Addressing Package Versioning "Hell"

Current behavior (NuGet 1.2)

Sometimes, an image tells the full story. Here’s an example of the state a solution with many projects can get into. In this particular case, there’s a lot of source control churn and the intention is that every project be on the same version of any given library.

NuGetProblemVisualization

Scenarios

We need to list the various scenarios a user might run into and figure out how to address them.

  1. User has package log4net 1.0 in 10 projects and wants to update to the latest version, which is 1.2.
  2. User has package log4net 1.0 in 10 projects, but one of the projects depends on [1.0, 1.1] and the other depends on [1.0].
  3. User has package Elmah 1.0 –> log4net 1.0 which is installed in 10 projects. User wants to upgrade Elmah to 1.1 which requires log4net 1.1 and higher.
  4. User installs Elmah 1.0 -> Log4Net 1.0. Then installs RouteDebugger -> log4net 1.1 in a different project!
  5. Unit test projects are examples of projects that don't care.

Solution

Fix it!

We need to look at a few proposals. Here’s one by Rob Reynolds (ferventcoder) (RAW NOTES, Phil will clean up later)

So here's what I propose. When someone updates a package, it's solution wide. It should be updated everywhere.

  • Package folders are short named by default (no more version on folder name). Let someone have a switch to change this behavior to long name (if they want). With short name, this means during update we remove folder contents and readd.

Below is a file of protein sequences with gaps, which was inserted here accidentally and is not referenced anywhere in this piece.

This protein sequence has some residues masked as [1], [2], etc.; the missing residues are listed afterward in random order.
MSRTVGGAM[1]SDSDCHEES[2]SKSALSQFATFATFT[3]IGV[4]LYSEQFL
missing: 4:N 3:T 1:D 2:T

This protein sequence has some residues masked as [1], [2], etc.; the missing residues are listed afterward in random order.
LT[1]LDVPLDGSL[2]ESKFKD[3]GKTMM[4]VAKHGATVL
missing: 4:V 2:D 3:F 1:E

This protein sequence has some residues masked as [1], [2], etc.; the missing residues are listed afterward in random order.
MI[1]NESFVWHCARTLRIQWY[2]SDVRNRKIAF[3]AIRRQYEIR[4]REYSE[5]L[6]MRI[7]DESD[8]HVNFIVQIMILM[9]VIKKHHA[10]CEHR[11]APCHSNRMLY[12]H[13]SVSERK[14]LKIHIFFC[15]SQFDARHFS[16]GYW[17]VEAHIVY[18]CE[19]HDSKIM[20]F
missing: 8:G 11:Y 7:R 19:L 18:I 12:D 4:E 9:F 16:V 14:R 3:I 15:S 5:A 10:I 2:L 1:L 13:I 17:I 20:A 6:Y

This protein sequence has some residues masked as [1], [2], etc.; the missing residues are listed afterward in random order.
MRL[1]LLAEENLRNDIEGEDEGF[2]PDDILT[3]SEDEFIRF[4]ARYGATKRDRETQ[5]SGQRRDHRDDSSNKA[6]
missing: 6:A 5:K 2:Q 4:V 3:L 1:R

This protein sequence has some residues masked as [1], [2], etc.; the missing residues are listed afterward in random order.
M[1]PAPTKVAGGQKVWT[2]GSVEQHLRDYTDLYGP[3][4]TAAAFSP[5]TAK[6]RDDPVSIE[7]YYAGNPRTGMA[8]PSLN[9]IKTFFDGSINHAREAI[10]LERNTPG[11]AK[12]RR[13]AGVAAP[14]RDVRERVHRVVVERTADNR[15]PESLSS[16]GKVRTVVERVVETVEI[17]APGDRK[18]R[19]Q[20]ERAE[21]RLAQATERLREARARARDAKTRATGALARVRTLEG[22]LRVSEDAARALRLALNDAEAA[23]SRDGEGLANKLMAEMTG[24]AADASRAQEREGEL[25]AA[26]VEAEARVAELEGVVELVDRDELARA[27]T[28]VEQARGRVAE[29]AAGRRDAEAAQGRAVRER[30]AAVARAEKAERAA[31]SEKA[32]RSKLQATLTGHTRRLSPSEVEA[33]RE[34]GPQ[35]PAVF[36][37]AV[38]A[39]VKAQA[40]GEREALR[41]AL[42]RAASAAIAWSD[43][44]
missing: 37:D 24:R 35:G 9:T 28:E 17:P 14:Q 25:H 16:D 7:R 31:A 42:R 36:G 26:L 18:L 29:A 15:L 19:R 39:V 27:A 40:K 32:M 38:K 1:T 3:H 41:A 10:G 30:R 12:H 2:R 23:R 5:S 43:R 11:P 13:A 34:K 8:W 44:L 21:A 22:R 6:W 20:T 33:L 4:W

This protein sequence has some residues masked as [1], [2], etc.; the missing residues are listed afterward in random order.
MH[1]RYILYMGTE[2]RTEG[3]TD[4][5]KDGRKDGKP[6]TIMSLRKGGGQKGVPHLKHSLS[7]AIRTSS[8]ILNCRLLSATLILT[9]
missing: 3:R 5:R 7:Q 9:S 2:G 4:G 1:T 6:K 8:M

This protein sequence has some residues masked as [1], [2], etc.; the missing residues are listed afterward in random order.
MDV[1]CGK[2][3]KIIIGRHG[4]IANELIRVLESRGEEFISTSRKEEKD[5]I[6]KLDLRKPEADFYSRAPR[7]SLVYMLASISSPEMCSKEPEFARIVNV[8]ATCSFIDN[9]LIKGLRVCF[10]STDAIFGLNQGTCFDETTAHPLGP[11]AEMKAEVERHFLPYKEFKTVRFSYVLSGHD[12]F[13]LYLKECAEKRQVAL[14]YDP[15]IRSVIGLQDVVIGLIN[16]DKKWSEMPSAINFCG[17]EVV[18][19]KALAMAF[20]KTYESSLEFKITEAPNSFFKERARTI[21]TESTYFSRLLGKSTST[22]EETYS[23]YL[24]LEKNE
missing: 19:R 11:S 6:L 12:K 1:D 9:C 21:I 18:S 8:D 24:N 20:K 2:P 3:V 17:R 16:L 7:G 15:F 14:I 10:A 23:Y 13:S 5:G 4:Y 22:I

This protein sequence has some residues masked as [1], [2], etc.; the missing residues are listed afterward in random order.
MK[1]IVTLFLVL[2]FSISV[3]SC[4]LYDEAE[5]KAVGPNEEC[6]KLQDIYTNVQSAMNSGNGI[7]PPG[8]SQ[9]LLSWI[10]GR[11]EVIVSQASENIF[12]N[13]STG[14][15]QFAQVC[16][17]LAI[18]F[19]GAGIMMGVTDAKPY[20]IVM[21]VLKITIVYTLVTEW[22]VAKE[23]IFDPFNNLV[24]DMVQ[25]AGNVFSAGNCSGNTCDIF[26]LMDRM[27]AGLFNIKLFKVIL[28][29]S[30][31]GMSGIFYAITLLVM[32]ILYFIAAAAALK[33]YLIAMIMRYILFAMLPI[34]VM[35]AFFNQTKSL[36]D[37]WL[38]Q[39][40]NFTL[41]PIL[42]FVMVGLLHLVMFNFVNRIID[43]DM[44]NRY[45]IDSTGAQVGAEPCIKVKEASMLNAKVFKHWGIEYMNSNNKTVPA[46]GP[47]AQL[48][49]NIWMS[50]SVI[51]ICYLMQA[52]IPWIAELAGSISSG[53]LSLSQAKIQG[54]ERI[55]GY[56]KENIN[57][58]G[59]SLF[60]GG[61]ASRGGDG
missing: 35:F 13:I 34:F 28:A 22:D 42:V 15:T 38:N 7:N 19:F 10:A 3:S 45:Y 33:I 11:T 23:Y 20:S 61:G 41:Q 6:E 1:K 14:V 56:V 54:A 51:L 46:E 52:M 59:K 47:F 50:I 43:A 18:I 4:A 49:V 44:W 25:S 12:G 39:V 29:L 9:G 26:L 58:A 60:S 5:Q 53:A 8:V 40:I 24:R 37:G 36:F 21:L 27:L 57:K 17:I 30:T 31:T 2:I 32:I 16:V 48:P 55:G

• We give someone a switch for long name. If someone needs two versions, have them create another solution and put it in a different folder, so it gets its own packages folder (we do this as well). Or they specify with a switch that they have a long name (versions included).
  • When someone updates a package, we look in all packages.config folders across the solution and update it there as well.

I'm thinking we walk the solution and look in the package.config files, then we apply the normal behavior to updates if we find that another project uses the same package (by name). Then we could apply all of our transitions just as before.

Short name folders will slow down the code churn on source control.

This is how I see it working.

  1. Someone calls for an update of a package (update-package foo)
  2. We walk the solution and return all of the package.config files.
  3. Look for foo by name in the configs.
  4. Note the projects that are using foo.
  5. Call the normal remove foo as before, except to all of the noted projects.
  6. Delete the short named folder.
  7. Run the normal add package that we do during update to each of the noted projects.

Then we can apply transitions and stuff as before. People will still see where dlls got added and removed to a package folder when they go to commit to source. Because we are using short names, source control in effect doesn't see that we deleted and readded a folder (because it was done in one operation between check ins). It just sees that we've made changes inside of the folder.

Note that this doesn't change the normal install-package behavior, you would still need to add it to each project. The only change here is that by default, it is also going to a short named folder.

Questions:

  • Should NuGet assume by default that an update to a package is always an update to that package in every project? Leaning towards yes.
  • If yes, how does one opt out of that behavior if they really need different versions?
  • What happens when dependency versioning won’t allow every project to upgrade to latest?

Design

Elegant

Last edited Apr 5, 2011 at 8:17 PM by Haacked, version 5